Tashkent. Hardcover published by Aurora Art Publishers, Leningrad 1977. Text is in English and Russian.
“Tashkent, the capital of the Uzbek SSR, is one of the most ancient cities of Central Asia. It was a major cultural, economic and political centre as far back as the fourteenth—fifteenth centuries. During the years of Soviet power it grew into an important industrial centre in which large-scale housing and public construction was initiated, new parks and gardens were laid out and numerous pools and water-reservoirs created. In 1966 a violent earthquake interrupted the systematic development of the Uzbek capital. Many buildings were damaged or totally destroyed. In the reconstruction of the city which began almost at once architects and builders from all the republics of the Soviet Union played an active part. Never before in the world had construction on such a grand scale been effected in so short a time. It took only a thousand days for the new building complexes of Tashkent to be put up. Today the ancient metropolis is a city grown younger, a city reborn. The authors of the album focus their attention on the architecture of the new housing complexes and the unique public buildings erected in the late 1960s and early 1970s. It is an architecture in which modern construction methods go hand in hand with the national artistic tradition.”
Firstly a small confession of a guilty pleasure. I collect what I refer to as “Communist Propaganda Books” (See my other blog: http://smilingfacessometimesbutonlysometimes.blogspot.com/ ). The criteria is fairly broad, any books that are used to directly or indirectly promote a communist country/government, generally up to the fall of the Berlin Wall. Tashkent, a book which I have in my personal collection, is a truly beautiful example and one of my favourites. The publisher was Aurora Art Publishers, Leningrad and the year was 1977. The book looks at the architecture of Tashkent with the emphasis on the rebuilt architecture post their 1966 earthquake. It is amazing. Soviet architecture at times combined with Central Asian architecture…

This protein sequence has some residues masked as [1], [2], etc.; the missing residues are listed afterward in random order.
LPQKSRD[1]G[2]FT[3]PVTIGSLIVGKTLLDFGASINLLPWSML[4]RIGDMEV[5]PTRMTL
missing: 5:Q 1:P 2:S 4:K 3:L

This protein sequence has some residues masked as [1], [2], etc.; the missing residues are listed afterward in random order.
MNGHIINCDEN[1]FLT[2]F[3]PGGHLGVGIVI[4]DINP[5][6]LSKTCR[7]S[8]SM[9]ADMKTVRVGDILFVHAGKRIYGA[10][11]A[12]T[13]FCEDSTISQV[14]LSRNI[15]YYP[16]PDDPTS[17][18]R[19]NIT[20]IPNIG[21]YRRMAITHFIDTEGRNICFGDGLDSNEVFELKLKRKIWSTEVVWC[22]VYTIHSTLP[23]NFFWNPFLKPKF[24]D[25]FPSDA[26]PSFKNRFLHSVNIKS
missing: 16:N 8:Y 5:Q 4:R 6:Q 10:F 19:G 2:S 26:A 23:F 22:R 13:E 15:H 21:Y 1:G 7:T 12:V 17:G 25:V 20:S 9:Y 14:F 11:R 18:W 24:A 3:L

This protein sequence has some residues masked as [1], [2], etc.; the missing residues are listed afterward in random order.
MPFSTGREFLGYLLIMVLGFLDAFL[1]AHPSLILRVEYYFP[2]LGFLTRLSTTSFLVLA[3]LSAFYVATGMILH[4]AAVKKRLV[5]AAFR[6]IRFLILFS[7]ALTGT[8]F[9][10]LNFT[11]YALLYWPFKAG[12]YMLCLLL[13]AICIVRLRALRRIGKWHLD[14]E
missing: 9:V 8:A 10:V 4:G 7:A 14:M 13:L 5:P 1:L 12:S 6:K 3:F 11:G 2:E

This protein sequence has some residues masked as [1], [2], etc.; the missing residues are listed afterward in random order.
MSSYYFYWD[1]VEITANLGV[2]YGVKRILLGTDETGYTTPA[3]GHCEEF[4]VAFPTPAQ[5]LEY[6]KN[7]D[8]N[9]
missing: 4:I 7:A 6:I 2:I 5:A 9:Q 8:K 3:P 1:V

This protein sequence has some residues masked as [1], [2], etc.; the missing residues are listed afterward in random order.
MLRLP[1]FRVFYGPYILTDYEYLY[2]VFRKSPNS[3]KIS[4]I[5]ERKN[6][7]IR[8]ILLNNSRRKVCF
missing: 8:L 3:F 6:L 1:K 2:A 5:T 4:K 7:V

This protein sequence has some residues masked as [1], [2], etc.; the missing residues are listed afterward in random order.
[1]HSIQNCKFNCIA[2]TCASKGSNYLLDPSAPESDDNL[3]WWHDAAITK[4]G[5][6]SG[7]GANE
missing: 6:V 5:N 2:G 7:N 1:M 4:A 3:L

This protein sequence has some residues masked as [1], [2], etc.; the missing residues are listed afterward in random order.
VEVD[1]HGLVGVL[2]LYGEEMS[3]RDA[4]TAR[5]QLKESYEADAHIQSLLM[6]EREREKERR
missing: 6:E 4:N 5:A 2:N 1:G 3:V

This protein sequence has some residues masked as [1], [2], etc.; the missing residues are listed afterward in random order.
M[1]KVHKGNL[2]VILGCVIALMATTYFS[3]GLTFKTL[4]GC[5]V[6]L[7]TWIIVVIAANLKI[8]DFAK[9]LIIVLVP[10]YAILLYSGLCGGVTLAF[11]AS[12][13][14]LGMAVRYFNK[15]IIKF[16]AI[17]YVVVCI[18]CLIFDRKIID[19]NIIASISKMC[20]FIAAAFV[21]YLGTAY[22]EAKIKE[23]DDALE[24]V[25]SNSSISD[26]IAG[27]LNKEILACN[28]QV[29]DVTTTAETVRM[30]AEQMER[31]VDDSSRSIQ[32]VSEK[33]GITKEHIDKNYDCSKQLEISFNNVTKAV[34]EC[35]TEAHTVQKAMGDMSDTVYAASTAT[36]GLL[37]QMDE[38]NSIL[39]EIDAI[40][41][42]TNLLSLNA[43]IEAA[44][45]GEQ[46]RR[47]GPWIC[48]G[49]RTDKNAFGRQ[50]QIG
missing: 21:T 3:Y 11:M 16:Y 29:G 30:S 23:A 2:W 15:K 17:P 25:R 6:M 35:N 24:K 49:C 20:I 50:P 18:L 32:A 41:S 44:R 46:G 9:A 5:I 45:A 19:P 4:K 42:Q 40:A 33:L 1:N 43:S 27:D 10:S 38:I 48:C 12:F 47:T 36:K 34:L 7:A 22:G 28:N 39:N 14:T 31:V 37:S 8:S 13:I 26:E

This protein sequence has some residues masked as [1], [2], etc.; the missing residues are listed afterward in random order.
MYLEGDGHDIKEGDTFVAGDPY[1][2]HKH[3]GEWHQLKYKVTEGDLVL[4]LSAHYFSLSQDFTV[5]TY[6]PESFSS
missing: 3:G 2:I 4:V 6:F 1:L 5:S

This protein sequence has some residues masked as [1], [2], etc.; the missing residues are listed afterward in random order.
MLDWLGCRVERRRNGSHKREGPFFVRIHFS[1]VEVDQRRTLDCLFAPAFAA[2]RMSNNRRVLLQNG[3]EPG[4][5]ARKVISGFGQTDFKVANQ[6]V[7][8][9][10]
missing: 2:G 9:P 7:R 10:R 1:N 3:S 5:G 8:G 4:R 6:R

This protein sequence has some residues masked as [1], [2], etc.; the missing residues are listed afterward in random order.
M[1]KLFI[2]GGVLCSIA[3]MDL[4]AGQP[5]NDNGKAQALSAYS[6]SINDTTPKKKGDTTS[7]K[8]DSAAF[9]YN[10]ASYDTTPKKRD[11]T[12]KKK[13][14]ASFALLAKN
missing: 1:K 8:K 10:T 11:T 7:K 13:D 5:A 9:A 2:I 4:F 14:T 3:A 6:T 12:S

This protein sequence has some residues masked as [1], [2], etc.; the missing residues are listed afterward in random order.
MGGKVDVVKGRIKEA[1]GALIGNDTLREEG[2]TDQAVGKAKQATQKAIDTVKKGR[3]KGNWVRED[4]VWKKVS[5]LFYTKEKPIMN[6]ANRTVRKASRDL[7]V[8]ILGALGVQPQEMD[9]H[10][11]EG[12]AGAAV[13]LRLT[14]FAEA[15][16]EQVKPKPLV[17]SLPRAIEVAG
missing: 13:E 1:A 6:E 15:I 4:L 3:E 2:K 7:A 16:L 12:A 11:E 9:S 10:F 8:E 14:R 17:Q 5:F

I guess these images are a bit like those Boring Postcard books.
…and these wonderful restaurant photographs
This is a copy I recently found to sell and will be listing on ebay (could I really be that lucky). Ages ago I was talking to a well known Melbourne bookseller about these sort of books and he informed me that they are becoming rare… this information may or may not be true (booksellers…can you trust them?). I know of at least one collector ….ME, and there are bound to be more of us out there (?). A few years back I found a spare copy of “Karst in China” another amazing propaganda title, combining geology and communism (surprisingly easy). I listed it on ebay and it sold for a nice price. Maybe it was someone interested in Karst, although I’d like to think I’m not alone.
Many years ago I briefly visited Tashkent. The Aeroflot flight was from Delhi to London, stopping in Tashkent and Moscow on the way. We landed, were herded onto the Tarmac by machine gun carrying soldiers and were watched as we watched rather large women supervising the loading of food onto the plane. They then bussed us into the terminal (soldiers still present) and into a guarded room. Very kindly they gave us some disgusting lemonade and some stale sandwiches. After about an hour they bussed us back to the plane and we left. Seeing this book makes me realize how much I missed out on.